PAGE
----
GWR 43 154 at the tail of as Swindon bound HST

Station view from the footbridge

New platforms, the temporary ticket office can be seen on the right

Mitcham Junction (MIJ)

Mitcham Junction is a station in Merton, South London. Once a junction of two lines (hence the name) now it is an interchange for National Rail and Tramlink.
Type: National Rail
(Sutton & Mole Valley Lines)
Transport for London
(Croydon Tramlink)
Station code: MIJ
Opened: 1868
Platforms: 2 (+2 Tramlink)

The station was opened in 1868 as a junction of the Sutton & Mole Valley and West Croydon to Wimbledon Lines. The latter line was closed in 1997 to become part of the Croydon Tramlink.

Both National Rail platforms have canopies, access between them is via a footbridge.

Mitcham Junction is served by Southern (who manage the station) and Thameslink and is well connected with trains to Wimbledon, London Victoria, London Blackfriars, St Albans, Epson and Sutton among others.
Thameslink 700 004 on a North bound service

Tram 2531 departs heading for Wimbledon

Station canopy and footbridge

Look down the platform

Two trams meet at Mitcham Junction

Southern 377 215 departs the station

Lambeth North (ZLN)

Lambeth North is the penultimate stop Southbound on the Bakerloo Line and the line's original (but temporary) Southern terminus.

Type: Transport for London
(Bakerloo Line)
Station code: ZLN
Opened: 1906
Platforms: 2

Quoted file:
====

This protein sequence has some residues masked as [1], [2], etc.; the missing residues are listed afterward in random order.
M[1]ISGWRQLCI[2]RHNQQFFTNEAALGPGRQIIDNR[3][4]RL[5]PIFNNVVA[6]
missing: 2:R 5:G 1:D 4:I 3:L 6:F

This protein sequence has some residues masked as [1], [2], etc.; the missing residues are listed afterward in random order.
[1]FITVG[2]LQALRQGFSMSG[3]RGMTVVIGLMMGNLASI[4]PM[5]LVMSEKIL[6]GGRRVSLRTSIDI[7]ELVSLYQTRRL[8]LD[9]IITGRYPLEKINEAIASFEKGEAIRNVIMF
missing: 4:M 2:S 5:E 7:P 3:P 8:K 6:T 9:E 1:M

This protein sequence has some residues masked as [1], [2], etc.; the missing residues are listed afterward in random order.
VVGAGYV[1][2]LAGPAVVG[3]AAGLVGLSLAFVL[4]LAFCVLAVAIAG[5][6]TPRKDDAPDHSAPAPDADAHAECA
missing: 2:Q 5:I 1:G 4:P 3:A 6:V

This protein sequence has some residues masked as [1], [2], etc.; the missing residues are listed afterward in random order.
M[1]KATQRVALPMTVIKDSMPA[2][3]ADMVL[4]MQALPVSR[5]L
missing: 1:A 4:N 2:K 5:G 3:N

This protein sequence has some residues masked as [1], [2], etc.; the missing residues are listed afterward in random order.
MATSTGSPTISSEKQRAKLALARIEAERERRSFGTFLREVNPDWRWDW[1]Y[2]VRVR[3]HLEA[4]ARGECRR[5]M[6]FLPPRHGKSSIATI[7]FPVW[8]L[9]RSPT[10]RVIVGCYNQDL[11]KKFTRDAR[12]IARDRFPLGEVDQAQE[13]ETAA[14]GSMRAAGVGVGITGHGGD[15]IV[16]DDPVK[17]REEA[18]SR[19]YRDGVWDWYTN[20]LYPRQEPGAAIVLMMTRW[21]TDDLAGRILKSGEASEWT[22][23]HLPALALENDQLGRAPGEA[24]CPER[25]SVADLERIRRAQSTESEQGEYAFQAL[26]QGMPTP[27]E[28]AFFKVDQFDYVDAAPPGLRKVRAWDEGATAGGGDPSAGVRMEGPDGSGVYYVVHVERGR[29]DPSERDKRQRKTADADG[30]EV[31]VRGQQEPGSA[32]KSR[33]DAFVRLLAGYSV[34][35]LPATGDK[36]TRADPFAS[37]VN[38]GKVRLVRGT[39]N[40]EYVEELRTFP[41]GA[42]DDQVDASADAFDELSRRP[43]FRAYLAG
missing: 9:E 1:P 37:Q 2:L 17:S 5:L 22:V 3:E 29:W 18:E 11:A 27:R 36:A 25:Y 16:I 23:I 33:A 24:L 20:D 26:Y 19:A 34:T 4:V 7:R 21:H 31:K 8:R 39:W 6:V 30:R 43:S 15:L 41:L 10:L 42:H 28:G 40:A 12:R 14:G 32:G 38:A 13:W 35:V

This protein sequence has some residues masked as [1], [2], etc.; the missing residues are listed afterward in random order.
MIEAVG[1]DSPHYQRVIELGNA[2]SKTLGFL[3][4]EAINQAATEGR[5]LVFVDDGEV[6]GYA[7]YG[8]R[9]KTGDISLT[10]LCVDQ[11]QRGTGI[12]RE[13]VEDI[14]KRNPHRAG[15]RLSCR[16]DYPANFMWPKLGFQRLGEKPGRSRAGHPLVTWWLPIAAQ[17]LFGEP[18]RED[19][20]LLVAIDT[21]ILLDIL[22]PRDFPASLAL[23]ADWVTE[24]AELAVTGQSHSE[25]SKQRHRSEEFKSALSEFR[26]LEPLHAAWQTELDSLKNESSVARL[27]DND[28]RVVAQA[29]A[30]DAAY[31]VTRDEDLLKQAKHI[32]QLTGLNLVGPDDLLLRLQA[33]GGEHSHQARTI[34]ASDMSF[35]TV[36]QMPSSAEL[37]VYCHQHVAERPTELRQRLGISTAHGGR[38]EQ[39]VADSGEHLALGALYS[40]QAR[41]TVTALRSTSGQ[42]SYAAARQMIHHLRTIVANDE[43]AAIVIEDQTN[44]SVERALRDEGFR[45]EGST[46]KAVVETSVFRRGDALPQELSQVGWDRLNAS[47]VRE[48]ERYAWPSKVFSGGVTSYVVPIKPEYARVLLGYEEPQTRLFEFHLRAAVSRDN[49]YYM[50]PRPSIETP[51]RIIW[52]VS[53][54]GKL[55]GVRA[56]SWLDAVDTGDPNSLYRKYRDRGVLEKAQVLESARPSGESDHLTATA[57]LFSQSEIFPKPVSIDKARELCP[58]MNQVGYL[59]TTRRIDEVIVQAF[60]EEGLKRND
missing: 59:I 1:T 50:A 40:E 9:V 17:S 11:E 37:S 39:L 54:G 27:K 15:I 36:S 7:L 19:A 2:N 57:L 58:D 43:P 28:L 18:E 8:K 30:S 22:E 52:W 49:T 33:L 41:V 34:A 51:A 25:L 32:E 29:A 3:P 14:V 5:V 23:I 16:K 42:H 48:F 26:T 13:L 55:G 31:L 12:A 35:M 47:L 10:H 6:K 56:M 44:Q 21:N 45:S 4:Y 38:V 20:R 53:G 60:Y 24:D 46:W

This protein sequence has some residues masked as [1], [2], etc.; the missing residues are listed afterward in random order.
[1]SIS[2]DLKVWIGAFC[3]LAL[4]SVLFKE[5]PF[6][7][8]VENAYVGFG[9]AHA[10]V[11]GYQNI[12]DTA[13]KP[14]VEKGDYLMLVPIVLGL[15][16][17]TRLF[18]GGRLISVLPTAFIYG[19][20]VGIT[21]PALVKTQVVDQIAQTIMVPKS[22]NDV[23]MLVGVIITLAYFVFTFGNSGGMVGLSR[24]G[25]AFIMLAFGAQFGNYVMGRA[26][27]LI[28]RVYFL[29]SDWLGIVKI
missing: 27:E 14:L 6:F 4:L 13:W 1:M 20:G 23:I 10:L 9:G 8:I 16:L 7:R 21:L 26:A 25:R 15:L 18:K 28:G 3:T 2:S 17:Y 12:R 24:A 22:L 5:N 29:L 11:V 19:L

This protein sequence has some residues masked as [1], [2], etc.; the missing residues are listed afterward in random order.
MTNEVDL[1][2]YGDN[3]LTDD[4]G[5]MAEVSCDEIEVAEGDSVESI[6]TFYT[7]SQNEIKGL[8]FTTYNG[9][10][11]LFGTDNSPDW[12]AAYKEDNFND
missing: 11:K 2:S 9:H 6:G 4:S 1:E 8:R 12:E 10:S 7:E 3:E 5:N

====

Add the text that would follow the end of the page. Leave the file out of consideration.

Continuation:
Lambeth North was opened as Kennington Road in March 1906 along with the rest of the original stretch of the Baker Street & Waterloo Railway. The Southern terminus of the line was (and still is) Elephant & Castle but this was not ready for the initial opening so Kennington Road served as the Southern terminus until August [1].

The station was renamed Westminster Bridge Road in July (while still the terminus) and didn't get the name Lambeth North until 1917 [2]. In WW2 Lambeth North was badly damaged by a nearby hit of a very large German bomb and had to have parts of the tunnel and platforms rebuilt.

Access to the platforms from the Leslie Green designed surface building and ticket office is via lifts and a spiral staircase. The station is the nearest tube station to the Imperial War Museum. Just North of the station is a crossover and an access line to the Bakerloo Line's London Road depot.
A 72ts train arrives

Look down the platform

Station signs
[1] Jason Cross, London Underground Guide 2017 (Train Crazy, 2017) p. 137
[2] Mike Horne, The Bakerloo Line (Capital Transport, 2001) p. 25

Blakedown (BKD)

Blakedown serves the Worcestershire village of the same name which is near to Kidderminster.
Type: National Rail
(Snow Hill Lines)
Station code: BKD
Opened: 1852
Platforms: 2

Blakedown was opened in 1852 by the Great Western Railway as Churchill (Churchill was the name of an adjacent village and the neighbouring parish, Blakedown village was transferred to the parish in 1888). The name was later changed to Churchill & Blakedown before finally being changed to just Blakedown. The now disused signal box by the level crossing still carries the old name.

Blakedown is a simple unstaffed halt with just a couple of bus shelters on the platforms. Access between the two platforms is via the level crossing.
WMT 172 341 arrives with a Birmingham bound service

GWR style station nameboard

Entrance to the Kidderminster platform

Station sign

Signal box, notice the station name 
Level crossing